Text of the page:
Can't Miss Race at the Indianapolis Grand Prix
By Mike Gustafson//Correspondent
The 2008 Beijing Men's 400 Freestyle Relay was the greatest Olympic moment I have ever seen. Most of you would agree. I was in a basement in Michigan watching with some friends from a local swimming club. I only remember jumping up and down so hard that I was thankful we were watching in the basement, because I might have cracked a few floorboards. (I was also significantly out-of-shape.)
A few years later, I had the pleasure to speak to Jason Lezak about his final-meters anchor moment, when he brought Team USA from the depths of a disappointing-but-expected silver medal to the victor's podium. Lezak told me that it wasn't like France’s Alain Bernard was "dying" or anything -- Lezak was just gaining ground. And he felt this "surge that came from nowhere" and that it was "like nothing he'd ever felt before." He seemed almost at a loss for words, like he couldn't even describe it.
By now, swim fans know the relay’s legendary story. Swim fans know the French were confident-bordering-on-cocky. Swim fans know that Alain Bernard, the same French swimmer who lost the race in the final five meters to Lezak, said before the relay, “The Americans? We’re going to smash them. That’s what we came here for.”
Flash forward 3.75 years. Another group of heavyweights have established themselves as the "relay-to-beat." Australia's 400 freestyle relay won the 2011 World Championships, and last week, swam lights-out at their Australian Olympic Trials. So well, in fact, that the leader of the group, James Magnussen, told his competitors to "brace themselves" and that "if the Olympics were going to be tomorrow you would have to say that (our) relay team is pretty bullet-proof, but you know, the rest of the world can try to catch us."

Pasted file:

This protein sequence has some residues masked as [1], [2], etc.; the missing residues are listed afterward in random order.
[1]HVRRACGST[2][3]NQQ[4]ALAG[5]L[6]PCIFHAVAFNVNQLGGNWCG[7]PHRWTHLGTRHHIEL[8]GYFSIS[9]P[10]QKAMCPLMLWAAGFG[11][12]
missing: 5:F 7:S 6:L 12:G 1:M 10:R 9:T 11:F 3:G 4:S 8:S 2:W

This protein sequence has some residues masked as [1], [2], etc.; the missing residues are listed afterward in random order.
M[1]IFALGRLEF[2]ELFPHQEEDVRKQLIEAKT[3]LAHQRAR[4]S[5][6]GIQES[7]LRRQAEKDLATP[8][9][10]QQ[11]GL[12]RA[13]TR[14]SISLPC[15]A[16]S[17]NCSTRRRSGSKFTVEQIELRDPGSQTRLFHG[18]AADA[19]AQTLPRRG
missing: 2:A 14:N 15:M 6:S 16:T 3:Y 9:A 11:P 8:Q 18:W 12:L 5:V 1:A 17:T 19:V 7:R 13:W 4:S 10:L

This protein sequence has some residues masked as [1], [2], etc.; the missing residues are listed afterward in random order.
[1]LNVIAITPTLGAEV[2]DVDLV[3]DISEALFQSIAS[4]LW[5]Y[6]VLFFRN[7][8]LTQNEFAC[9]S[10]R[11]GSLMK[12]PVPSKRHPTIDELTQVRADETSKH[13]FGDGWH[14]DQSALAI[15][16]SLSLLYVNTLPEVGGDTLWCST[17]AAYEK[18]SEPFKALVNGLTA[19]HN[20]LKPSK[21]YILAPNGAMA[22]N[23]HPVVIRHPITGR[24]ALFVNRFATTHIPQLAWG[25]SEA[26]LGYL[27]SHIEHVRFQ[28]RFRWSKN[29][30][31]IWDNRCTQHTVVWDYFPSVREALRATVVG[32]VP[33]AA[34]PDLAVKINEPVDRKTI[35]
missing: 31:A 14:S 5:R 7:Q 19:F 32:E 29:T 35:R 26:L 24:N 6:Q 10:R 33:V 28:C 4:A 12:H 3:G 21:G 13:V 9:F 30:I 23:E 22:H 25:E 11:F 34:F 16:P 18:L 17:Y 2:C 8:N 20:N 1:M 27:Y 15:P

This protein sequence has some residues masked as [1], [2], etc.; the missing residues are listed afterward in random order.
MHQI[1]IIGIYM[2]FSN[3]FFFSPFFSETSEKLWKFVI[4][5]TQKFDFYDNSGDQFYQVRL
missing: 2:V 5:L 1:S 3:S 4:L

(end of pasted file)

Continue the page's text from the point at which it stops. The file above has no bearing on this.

Sports Illustrated's Nick Zaccardi tweeted that "If Olympic 4x100 free relay was based on flat starts at AUS/FRA trials, US' top 2011 times -- 1.AUS (3:11.58) 2.US (3:13.56) 3.FRA (3:13.73)". He goes on to tweet, "The US' flat starts will be faster at this summer's trials, but can it make up 2 seconds on Australia?" It’s an interesting question, and I’m glad he asked. John Lohn, writer at Swimming World, penned an article, "Is The Sky Falling For U.S. Swimming?" and goes on to say that it is not.